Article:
After years of grievances against the Harrisburg Area Community College (HACC) administration, faculty members formed Hawk Faculty United to explore unionization.

Amy Withrow, a full-time English instructor and union organizer, was one of the first to join the faculty-run committee.

“I knew very little about unions and I was very interested in learning more about it,” Withrow said. “A lot of our concerns were not heard. It created a very tense and uncomfortable situation.”

With over 40 years of unsuccessful attempts to unionize, Hawk Faculty United was committed to getting to “union yes” and selected PSEA to guide the organizing campaign.

“PSEA made it clear that this was about us, not about the union itself,” said Lewis Jones, an anthropology professor and union spokesperson. “They would be helping and guiding us, but in the end, it’s our union.”

HACC administration tried to delay the organizing effort by offering faculty raises and a greater voice in governance, while simultaneously working to stall the unionization process on the backend. The union-busting attempts only made Hawk Faculty United more determined to win.

In April of 2022, Hawk Faculty United voted in favor of unionizing. More than 800 HACC faculty joined PSEA.

 “PSEA staff have worked closely and tirelessly with HACC faculty against a union-busting administration,” said PSEA President Rich Askey. “And we look forward to continuing to fight for them in the years to come.”

PSEA's 2022 ESP of the Year

PSEA’s 2022 Dolores McCracken Education Support Professional of the Year Angela Vigna, a paraprofessional and local union president in the Leechburg Area School District, has been crucial to her students’ success for almost two decades.

“Even though our students aren’t our children, they really do mean the world to us,” she said. “We want to see them be as successful as possible, and we want nothing more than to see them flourish and enjoy their time with us. My heart is full of love and compassion for my students, and I will be forever grateful for the impact that they have had on my life over the last 19 years of working with them.”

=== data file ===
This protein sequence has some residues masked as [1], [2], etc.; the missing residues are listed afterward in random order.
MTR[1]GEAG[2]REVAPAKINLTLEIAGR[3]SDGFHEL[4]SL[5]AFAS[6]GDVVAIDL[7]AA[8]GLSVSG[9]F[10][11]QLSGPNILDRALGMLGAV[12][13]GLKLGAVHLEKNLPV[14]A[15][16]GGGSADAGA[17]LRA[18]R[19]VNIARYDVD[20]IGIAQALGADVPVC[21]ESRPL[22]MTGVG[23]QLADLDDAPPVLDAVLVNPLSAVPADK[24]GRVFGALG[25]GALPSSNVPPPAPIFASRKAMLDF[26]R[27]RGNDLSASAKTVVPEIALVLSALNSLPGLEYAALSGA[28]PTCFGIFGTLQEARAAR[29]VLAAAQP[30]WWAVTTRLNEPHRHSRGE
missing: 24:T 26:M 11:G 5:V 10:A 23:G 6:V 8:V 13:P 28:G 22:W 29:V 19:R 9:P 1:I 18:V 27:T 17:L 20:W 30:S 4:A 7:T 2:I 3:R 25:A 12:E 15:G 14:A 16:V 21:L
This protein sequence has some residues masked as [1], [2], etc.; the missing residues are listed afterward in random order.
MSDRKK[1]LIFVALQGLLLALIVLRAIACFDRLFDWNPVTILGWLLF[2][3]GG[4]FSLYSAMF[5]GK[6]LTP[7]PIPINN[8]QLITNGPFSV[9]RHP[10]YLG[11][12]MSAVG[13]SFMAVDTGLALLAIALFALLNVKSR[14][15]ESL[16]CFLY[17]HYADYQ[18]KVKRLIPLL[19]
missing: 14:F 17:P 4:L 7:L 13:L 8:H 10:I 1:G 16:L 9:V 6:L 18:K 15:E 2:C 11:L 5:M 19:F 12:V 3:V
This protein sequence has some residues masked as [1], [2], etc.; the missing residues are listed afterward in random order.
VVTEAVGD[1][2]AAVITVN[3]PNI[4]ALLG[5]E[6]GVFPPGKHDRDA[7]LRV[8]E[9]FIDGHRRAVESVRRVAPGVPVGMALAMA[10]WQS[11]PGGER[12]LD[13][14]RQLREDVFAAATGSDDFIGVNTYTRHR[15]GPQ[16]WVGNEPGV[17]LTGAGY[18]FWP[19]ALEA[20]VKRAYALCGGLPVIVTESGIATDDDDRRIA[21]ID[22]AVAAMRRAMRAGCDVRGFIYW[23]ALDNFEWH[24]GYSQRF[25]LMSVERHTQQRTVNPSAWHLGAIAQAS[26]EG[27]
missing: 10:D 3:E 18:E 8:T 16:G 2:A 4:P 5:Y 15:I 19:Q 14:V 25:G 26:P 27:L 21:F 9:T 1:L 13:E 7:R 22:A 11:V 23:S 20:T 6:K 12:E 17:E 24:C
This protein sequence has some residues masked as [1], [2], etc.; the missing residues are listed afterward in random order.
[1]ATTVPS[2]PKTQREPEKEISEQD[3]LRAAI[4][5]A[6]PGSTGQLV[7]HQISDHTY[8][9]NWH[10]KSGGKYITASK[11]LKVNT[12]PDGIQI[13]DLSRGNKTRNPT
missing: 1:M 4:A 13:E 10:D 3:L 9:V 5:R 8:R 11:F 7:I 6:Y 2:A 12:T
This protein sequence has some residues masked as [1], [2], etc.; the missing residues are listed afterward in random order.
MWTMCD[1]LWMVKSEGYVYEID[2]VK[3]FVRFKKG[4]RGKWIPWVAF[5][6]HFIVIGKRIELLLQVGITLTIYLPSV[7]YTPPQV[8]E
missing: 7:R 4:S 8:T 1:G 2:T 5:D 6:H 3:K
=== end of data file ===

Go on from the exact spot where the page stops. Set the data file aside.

Pennsylvania's 2023 Teacher of the Year

2023 Pennsylvania Teacher of the Year Ryan Hardesty, a social studies teacher and local union president in the Blackhawk School District, is optimistic about the future of public education and how, together, educators will rise above any challenges that may come along the way.

“Despite the increased challenges and some very real low points, when I look at the teachers of the commonwealth, I remain hopeful,” he said. “I remain hopeful that we will continue to rise to meet this moment. I know that change is not easy, and it does not happen all at once. By working together as educators with all the other stakeholders involved, I believe we can make the changes necessary to provide all educators and districts with the resources and structures that they need to be effective vehicles for our students’ education.”

Kevin's Story

Kevin Gallagher, a math and computer science teacher, helped Keystone Oaks High School earn national recognition from the College Board for achieving high female representation in computer science in 2021, becoming one of only three Pennsylvania schools to have more than 50 percent female students in these classes.

Two years later, he is one of five educators nationwide to receive a 2023 Horace Mann Award for Teaching Excellence for expanding access to computer science and statistics and boosting AP-level offerings in the school district.

“As our district’s director of the National Math and Science Initiative grant, my goal was to increase our AP numbers,” Gallagher said. “We went from around 60 students taking around 100 exams to nearly 150 students taking 300 exams on an annual basis.”

Gallagher was a disrupter. His work removed barriers that blocked students from taking AP-level courses without prerequisites and opened new opportunities for students to explore statistics and computer science.

“Through several changes to the master schedule and course realignment and additions, doors began to open for students to take fresh AP courses in other subjects,” he said. “Instead of students taking certain AP history classes, maybe now that was replaced with English, math, or science.”

Gallagher continues to be a strong advocate for exploring the world of data collection and analysis.

“Every student and teacher needs exposure to the world of data science, and I hope through my work that I have done my best to make that impact,” Gallagher said.

Bobblehead George's Story

Bobblehead George takes students on virtual learning tours